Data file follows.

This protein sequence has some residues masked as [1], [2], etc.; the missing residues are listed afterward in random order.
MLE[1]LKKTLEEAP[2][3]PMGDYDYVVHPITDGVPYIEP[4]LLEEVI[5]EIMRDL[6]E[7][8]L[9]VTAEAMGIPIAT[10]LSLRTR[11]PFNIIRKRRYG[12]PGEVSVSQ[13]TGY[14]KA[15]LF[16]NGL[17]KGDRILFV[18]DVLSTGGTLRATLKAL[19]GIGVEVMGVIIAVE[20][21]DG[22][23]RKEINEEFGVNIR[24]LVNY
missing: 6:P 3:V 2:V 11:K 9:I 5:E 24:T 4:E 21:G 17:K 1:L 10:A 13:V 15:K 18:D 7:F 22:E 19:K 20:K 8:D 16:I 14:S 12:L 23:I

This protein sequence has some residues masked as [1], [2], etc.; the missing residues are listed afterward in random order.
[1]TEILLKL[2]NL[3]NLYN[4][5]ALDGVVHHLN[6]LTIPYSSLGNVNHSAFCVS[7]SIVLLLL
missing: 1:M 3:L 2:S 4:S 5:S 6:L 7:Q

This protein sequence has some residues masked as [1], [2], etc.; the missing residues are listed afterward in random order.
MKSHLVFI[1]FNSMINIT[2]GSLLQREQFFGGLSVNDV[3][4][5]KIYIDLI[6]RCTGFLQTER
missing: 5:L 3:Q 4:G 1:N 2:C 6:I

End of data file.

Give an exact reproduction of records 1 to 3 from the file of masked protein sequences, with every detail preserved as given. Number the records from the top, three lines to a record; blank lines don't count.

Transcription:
This protein sequence has some residues masked as [1], [2], etc.; the missing residues are listed afterward in random order.
MLE[1]LKKTLEEAP[2][3]PMGDYDYVVHPITDGVPYIEP[4]LLEEVI[5]EIMRDL[6]E[7][8]L[9]VTAEAMGIPIAT[10]LSLRTR[11]PFNIIRKRRYG[12]PGEVSVSQ[13]TGY[14]KA[15]LF[16]NGL[17]KGDRILFV[18]DVLSTGGTLRATLKAL[19]GIGVEVMGVIIAVE[20][21]DG[22][23]RKEINEEFGVNIR[24]LVNY
missing: 6:P 3:V 2:V 11:K 9:I 5:E 24:T 4:E 21:G 17:K 1:L 10:A 13:V 15:K 18:D 7:F 22:E 19:K 20:K 8:D 16:I 14:S 12:L 23:I

This protein sequence has some residues masked as [1], [2], etc.; the missing residues are listed afterward in random order.
[1]TEILLKL[2]NL[3]NLYN[4][5]ALDGVVHHLN[6]LTIPYSSLGNVNHSAFCVS[7]SIVLLLL
missing: 1:M 3:L 2:S 4:S 5:S 6:L 7:Q

This protein sequence has some residues masked as [1], [2], etc.; the missing residues are listed afterward in random order.
MKSHLVFI[1]FNSMINIT[2]GSLLQREQFFGGLSVNDV[3][4][5]KIYIDLI[6]RCTGFLQTER
missing: 5:L 3:Q 4:G 1:N 2:C 6:I